In order to concentrate his efforts on design, Cray left the CEO position in 1980
and became an independent contractor. As he worked on the follow-on to the Cray-1,
another group within the company developed the first multiprocessor supercomputer,
the Cray X-MP, which was introduced in 1982. The Cray-2 system appeared
in 1985, providing a tenfold increase in performance over the Cray-1.
In 1988, Cray Research introduced the Cray Y-MP®, the world's first supercomputer
to sustain over 1 gigaflop on many applications. Multiple 333 MFLOPS processors
powered the system to a record sustained speed of 2.3 gigaflops.
Always a visionary, Seymour Cray had been exploring the use of gallium arsenide
in creating a semiconductor faster than silicon. However, the costs and complexities
of this material made it difficult for the company to support both the Cray 3
and the Cray C90ä development efforts. In 1989, Cray Research spun off the Cray
3 project into a separate company, Cray Computer Corporation, headed by Seymour
Cray and based in Colorado Springs, Colorado. (Tragically, Seymour Cray died of
injuries suffered in an auto accident in September, 1996 at the age of 71.
The 1990s brought a number of transforming events to Cray Research. The company
continued its leadership in providing the most powerful supercomputers for production
applications. The Cray C90 featured a new central processor with industry-leading
sustained performance of 1 gigaflop. Using 16 of these powerful processors and
256 million words of central memory, the system boasted unrivaled total performance.
The company also produced its first "minisupercomputer," the Cray XMS
system, followed by the Cray Y-MP EL series and the subsequent Cray J90.
In 1993, Cray Research offered its first massively parallel processing (MPP) system,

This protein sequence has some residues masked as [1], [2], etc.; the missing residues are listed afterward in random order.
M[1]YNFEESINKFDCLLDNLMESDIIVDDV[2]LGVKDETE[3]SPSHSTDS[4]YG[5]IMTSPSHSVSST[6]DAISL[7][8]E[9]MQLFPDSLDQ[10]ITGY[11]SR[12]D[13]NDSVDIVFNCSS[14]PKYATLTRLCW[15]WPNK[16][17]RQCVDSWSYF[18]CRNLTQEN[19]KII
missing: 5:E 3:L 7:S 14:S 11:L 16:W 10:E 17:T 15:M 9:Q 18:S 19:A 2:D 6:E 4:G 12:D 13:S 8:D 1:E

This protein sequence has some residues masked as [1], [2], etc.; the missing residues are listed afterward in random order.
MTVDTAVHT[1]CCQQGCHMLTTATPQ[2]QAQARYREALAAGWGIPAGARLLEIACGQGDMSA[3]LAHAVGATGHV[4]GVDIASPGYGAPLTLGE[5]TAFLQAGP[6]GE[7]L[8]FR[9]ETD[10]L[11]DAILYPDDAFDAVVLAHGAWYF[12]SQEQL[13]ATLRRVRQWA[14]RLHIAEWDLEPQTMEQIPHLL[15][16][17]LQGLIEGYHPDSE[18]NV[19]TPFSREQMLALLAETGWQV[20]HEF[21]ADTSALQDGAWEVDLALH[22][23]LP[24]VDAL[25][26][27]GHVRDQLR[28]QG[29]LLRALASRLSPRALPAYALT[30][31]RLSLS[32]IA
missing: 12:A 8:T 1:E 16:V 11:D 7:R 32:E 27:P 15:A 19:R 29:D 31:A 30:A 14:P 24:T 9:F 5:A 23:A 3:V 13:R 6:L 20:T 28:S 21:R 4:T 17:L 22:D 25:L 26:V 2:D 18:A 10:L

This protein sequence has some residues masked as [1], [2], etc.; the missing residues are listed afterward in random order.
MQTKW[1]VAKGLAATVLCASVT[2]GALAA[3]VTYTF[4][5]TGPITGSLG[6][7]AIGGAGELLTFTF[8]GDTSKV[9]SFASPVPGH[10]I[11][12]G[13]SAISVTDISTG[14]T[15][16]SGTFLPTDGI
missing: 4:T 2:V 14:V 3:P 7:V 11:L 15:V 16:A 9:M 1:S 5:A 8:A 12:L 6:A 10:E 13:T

the Cray T3D supercomputer, and quickly captured MPP market leadership from
early MPP companies such as Thinking Machines and MasPar. The Cray T3D proved
to be exceptionally robust, reliable, sharable and easy-to-administer, compared
with competing MPP systems.
Since its debut in 1995, the successor Cray T3E supercomputer has been the
world's best selling MPP system. The Cray T3E-1200E system has the distinction
of being the only supercomputer to ever sustain one teraflop (1 trillion calculations
per second) on a real-world application. In November 1998, a joint scientific
team from Oak Ridge National Laboratory, the National Energy Research Scientific
Computing Center (NERSC), Pittsburgh Supercomputing Center and the University
of Bristol (UK) ran a magnetism application at a sustained speed of 1.02 teraflops.
In another technological landmark, the Cray T90 became the world's first
wireless supercomputer when it was unveiled in 1994. Also introduced that year,
the Cray J90 series has since become the world's most popular supercomputer, with
over 400 systems sold.
Cray Research merged with SGI (Silicon Graphics, Inc.) in February 1996. In August
1999, SGI created a separate Cray Research business unit to focus exclusively